3. Identify your preferences, do your best to maximize what you like and minimize what you don’t like. If you don’t like paperwork, get computer programs or secretarial help. If you don’t like working with depression, either don’t see those clients, or get more training so you’ll know how to handle it. If you like working with women, children, couples, etc. focus on that in your practice building.
4. Have a support team of colleagues with whom you can share your therapy experiences as peers.
5. Learn to set solid boundaries. Learn how to say no to intrusive clients, how to keep them in appropriate parts of your life, and not let them take over your free time.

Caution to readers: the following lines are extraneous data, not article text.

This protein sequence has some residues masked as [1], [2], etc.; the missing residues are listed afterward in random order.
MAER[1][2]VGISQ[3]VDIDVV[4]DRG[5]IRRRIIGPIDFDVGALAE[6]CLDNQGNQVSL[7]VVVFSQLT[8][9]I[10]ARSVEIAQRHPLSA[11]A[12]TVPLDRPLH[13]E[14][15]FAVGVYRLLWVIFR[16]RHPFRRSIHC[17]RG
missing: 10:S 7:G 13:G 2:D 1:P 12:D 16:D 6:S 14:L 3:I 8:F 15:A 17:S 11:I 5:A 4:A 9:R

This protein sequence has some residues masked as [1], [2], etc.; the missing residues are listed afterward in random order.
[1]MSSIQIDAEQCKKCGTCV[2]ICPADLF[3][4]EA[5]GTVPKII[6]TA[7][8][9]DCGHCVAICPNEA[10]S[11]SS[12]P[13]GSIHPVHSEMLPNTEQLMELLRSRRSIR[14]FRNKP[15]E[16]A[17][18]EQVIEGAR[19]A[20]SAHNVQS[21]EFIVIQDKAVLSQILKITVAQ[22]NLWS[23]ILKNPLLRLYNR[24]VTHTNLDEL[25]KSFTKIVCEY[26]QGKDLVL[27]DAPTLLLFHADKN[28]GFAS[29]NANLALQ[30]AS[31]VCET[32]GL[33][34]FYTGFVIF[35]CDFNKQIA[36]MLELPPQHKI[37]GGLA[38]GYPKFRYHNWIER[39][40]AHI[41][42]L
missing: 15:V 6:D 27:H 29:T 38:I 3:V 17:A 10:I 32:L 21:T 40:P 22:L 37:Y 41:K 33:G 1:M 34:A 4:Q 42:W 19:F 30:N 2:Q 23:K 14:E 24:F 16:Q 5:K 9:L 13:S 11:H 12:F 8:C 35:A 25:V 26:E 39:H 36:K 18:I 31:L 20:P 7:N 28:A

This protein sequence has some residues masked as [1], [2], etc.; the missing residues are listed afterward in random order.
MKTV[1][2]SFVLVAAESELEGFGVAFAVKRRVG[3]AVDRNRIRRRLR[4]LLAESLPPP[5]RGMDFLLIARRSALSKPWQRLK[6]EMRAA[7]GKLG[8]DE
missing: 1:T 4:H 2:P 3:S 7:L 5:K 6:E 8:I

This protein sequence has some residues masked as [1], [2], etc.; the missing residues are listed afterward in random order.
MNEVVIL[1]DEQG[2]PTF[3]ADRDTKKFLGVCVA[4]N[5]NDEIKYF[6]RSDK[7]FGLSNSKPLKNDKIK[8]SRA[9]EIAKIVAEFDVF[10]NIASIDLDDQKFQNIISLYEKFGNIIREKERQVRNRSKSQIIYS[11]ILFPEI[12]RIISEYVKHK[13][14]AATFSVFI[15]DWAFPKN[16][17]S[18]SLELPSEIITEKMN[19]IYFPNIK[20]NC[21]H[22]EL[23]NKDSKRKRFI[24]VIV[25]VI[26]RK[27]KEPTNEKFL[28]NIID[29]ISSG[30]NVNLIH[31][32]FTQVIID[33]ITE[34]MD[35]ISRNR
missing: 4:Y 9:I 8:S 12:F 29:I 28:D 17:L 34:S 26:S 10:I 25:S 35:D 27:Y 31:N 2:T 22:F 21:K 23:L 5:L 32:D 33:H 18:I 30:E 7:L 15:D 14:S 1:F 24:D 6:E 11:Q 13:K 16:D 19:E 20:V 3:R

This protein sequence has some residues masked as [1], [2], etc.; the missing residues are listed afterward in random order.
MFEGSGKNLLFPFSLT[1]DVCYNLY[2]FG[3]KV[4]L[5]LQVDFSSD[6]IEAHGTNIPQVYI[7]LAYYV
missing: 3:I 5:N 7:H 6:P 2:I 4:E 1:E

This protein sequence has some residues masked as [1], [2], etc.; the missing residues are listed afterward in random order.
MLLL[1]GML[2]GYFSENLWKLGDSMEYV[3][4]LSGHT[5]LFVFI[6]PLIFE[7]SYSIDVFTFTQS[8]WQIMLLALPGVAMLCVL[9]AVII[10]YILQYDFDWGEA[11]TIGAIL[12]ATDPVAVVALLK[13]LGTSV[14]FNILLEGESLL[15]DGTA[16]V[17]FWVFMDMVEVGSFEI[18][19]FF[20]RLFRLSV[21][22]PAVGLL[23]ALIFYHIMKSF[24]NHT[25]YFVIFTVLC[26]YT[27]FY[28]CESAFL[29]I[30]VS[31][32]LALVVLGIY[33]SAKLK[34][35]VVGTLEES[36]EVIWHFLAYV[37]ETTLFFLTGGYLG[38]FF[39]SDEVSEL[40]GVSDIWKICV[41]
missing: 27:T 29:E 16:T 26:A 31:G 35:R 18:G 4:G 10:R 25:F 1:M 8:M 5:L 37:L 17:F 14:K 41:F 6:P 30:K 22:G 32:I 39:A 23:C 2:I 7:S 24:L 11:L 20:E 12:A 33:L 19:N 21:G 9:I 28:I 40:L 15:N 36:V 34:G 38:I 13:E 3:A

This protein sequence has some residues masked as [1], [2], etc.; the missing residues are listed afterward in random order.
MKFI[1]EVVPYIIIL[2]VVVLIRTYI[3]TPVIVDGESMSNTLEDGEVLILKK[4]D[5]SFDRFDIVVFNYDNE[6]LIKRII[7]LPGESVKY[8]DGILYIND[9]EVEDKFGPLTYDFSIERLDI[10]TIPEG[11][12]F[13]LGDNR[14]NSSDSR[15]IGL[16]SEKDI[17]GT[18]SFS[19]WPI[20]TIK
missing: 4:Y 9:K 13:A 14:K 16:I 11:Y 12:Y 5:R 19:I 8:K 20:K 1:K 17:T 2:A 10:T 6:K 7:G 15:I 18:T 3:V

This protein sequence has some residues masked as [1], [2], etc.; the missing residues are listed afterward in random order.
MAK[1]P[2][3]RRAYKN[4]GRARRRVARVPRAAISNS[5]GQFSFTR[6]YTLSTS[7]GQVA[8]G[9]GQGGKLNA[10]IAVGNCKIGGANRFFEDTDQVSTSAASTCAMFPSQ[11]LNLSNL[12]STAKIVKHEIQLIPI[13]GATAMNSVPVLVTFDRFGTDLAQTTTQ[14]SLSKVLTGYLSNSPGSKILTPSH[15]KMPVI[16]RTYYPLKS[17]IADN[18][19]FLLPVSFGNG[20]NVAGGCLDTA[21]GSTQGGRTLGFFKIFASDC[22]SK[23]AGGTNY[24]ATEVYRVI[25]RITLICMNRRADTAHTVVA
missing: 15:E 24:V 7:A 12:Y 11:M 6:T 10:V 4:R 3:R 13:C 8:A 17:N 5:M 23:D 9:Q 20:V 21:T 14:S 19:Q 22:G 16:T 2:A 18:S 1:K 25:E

6. Limit your hours to what works for you. Design your own style of working, and make sure your place of work is comfortable to you.
7. Trust that you will get the right clients for your style. Be clear what your own style is, and don’t worry if it doesn’t work for some clients – refer them to someone else. Different clients need different therapy styles.
8.Learn from therapists you respect and admire, with whom you feel comfortable. If you don’t respect a theory or practice style, don’t use it. If you can modify a theory or practice style to suit you, do it.
9. Do your own work. It’s impossible to be effective as a therapist if you haven’t been in the client’s chair. You need to delve deeply into your own subconscious, so that you’ll understand your weaknesses and your strengths, and won’t be blindsided by “dark side” issues when they are triggered.
The Real 13th Step: Discovering Confidence, Self-Reliance and Independence Beyond the Twelve Step Programs presents my process for helping people in recovery heal the associated problems.
Good luck with your career.